We made use of EXLX1, an expansin from Bacillus subtilis, to investigate protein features essential for its plant cell wall binding and wall loosening activities. We found that the two expansin domains, D1 and D2, need to be linked for wall extension activity and that D2 mediates EXLX1 binding to whole cell walls and to cellulose via distinct residues on the D2 surface. Binding to cellulose is mediated by three aromatic residues arranged linearly on the putative binding surface that spans D1 and D2. Mutation of these three residues to alanine eliminated cellulose binding and concomitantly eliminated wall loosening activity measured either by cell wall extension or by weakening of filter paper but hardly affected binding to whole cell walls, which is mediated by basic residues located on other D2 surfaces. Mutation of these basic residues to glutamine reduced cell wall binding but not wall loosening activities. We propose domain D2 as the founding member of a new carbohydrate binding module family, CBM63, but its function in expansin activity apparently goes beyond simply anchoring D1 to the wall. Several polar residues on the putative binding surface of domain D1 are also important for activity, most notably Asp82, whose mutation to alanine or asparagine completely eliminated wall loosening activity. The functional insights based on this bacterial expansin may be extrapolated to the interactions of plant expansins with cell walls.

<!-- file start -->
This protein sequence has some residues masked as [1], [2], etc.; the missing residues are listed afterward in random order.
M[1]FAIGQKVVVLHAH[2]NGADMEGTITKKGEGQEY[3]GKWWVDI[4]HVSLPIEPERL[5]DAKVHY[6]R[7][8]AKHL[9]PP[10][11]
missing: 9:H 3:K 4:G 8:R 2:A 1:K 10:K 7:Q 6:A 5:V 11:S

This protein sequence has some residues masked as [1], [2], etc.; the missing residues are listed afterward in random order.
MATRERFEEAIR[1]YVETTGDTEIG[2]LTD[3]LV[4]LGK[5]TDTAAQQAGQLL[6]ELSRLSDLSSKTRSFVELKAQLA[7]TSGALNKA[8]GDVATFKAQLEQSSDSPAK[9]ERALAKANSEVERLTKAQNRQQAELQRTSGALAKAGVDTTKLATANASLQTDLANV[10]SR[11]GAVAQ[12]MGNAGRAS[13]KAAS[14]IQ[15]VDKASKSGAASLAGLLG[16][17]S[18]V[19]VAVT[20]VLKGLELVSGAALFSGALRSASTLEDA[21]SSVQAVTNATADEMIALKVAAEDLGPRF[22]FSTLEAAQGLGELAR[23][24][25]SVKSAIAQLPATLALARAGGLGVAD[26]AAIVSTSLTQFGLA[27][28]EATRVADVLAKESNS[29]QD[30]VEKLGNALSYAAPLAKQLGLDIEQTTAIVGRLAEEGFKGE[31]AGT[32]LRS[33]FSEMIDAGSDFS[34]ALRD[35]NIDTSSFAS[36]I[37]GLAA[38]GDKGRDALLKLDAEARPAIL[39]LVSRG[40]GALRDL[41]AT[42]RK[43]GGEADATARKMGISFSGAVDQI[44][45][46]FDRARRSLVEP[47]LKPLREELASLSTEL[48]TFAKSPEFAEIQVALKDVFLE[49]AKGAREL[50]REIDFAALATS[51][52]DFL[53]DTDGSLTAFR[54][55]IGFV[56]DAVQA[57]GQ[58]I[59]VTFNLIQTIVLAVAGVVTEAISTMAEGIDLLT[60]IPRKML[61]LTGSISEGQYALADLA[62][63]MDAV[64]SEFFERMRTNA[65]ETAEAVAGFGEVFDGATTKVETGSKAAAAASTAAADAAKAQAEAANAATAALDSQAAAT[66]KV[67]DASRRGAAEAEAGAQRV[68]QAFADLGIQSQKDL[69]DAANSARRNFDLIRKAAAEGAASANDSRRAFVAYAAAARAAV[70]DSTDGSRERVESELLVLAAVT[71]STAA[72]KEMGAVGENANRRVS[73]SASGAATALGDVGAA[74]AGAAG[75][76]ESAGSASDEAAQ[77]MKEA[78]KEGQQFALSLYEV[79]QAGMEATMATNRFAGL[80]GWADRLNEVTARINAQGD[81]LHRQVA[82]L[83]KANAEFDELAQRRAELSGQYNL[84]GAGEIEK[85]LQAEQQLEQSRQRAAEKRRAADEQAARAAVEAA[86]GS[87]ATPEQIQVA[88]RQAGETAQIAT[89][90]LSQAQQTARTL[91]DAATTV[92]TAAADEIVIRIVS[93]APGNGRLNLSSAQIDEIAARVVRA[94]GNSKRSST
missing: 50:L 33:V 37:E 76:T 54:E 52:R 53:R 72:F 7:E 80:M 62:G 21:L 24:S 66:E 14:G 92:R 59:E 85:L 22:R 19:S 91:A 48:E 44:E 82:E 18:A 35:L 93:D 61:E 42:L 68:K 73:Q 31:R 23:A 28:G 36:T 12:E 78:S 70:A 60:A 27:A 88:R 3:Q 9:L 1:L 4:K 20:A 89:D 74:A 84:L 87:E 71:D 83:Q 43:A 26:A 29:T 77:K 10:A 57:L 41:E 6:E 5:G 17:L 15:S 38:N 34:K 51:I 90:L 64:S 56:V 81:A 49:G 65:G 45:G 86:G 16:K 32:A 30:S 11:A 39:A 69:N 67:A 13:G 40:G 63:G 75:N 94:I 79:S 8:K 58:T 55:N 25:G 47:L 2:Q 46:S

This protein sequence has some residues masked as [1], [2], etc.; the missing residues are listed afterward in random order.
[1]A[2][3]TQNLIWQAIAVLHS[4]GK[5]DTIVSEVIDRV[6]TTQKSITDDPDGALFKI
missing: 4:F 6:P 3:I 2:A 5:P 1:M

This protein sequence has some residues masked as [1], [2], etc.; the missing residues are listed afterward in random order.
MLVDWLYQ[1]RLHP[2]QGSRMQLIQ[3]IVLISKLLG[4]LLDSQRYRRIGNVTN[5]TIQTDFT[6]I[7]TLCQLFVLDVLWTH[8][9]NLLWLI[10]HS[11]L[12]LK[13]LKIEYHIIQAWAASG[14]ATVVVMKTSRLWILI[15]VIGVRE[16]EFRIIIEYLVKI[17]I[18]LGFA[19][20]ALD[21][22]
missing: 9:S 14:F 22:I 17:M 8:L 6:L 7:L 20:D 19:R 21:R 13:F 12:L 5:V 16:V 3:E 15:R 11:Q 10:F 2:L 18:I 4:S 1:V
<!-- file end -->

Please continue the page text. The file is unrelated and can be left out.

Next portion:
All Science Journal Classification (ASJC) codes
- Molecular Biology
- Cell Biology